Zoom Becomes a Stage: Junior High’s “Dear Edwina Jr.” BY Mia gustavson

Photo courtesy of Minnesota Playlist

In spite of seemingly endless challenges because of the Coronavirus, the eighth-grade musical theater class must put on a show. But how is it possible to perform a musical when we can’t interact with other actors or even sing?

The answer is virtually. The junior high musical theater teacher Carrie McRobbie said she chose “Dear Edwina Jr.,” because of remote learning; it is easier to do while social distancing than many other plays. One reason it is easier is that the costumes are simple and consist mostly of clothes actors already have. Another bonus about any virtual play and not just this one is that costume changes can happen instantly because they are edited out.

The play is about a girl named Edwina who gives advice. She receives letters from other kids and sings songs with her neighborhood friends answering their questions. Edwina and her friends discuss everything from setting the table to how to make friends when you don’t speak the same language.

It is still extremely difficult to put on a show in the current circumstances. For example, interactions between actors can prove problematic since we are in different locations. Even though we are in the process of transitioning into hybrid learning, musical theater students will not be allowed to sing, even six feet apart and with masks on. For that reason, the current plan is to continue with the virtual performance.

A virtual performance is when the actors film themselves acting out the scenes and singing the songs in front of green screens provided by the school. Often, the acting is filmed separately from the sound. Rob Bergenstock, the middle campus keyboarding instructor, will be editing the films and putting the whole virtual show together. The final video will show the actors in their own little boxes of film. Sometimes actors will be highlighted and the video will show only them. It should look almost like a recorded Zoom call.

“It’s a hassle. Not because of the play itself, [but] because the circumstances are against us,” eighth-grade musical student Regan Shee said.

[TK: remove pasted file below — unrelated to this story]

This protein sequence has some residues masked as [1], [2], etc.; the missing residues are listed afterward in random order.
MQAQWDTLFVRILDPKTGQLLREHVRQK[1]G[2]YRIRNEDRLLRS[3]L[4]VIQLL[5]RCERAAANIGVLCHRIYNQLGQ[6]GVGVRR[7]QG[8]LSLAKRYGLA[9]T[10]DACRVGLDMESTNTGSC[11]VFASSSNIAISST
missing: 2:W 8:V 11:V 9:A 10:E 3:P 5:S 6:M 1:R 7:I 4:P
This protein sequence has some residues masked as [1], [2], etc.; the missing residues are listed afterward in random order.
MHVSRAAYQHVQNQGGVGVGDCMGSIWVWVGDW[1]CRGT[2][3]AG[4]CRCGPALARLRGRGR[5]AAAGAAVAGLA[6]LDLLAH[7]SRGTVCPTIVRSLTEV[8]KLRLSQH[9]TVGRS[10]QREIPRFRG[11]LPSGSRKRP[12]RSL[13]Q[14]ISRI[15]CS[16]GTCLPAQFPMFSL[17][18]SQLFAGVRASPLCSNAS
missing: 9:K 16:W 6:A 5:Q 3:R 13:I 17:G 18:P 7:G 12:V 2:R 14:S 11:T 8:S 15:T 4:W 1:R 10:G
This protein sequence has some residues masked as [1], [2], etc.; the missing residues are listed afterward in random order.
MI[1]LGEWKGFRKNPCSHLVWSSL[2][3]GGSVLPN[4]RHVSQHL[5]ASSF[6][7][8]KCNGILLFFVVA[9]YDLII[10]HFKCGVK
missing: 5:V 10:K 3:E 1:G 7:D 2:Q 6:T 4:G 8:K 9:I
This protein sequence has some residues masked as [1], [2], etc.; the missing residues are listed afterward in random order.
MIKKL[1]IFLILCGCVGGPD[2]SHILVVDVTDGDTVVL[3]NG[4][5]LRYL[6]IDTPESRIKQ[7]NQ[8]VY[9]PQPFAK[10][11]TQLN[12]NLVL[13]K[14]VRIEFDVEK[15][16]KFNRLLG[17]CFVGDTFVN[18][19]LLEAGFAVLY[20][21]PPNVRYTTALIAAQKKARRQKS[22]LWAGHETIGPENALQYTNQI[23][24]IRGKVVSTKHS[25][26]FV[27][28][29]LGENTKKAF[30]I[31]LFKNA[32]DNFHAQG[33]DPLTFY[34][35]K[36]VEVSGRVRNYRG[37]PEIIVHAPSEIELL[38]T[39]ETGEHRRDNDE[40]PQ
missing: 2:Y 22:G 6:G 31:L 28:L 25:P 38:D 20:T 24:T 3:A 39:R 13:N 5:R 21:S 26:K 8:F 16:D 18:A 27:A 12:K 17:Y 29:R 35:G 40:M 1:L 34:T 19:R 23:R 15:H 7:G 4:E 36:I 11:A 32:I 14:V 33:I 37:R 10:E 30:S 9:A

A lot of students are having trouble hanging their green screens in a place where they are not backlit. It is also difficult to film themselves when family members cannot. Many struggle with fitting their whole body in the shot. I have struggled with acting as energetically as I would in school since I am by myself.

Acting while singing and dancing alone is hard, but it is even harder to record dialogue. It would be impossible to match the other person’s energy while having a conversation as we would do at an in-person performance, so McRobbie came up with a brilliant solution: Zooming the other person and listening to them through earbuds while recording.

“We cannot recreate the energy that exists in a classroom with your peers and teachers watching, and all of the exciting learning experiences that come with interacting on the stage with one another, but we are finding ways to grow and learn regardless,” McRobbie said.

There is no way to perfectly replicate the excitement of an in-person performance. There are some ways to make a virtual show more similar, though. For example, during scheduled performance times, there will most likely be a Zoom with the audience and cast members while the video plays, so it can have a more live feel.

Because there are a lot of unknowns right now, such as the dates of the play and if students will be allowed to film at school, McRobbie said she and her eighth-grade students have to be ready for anything.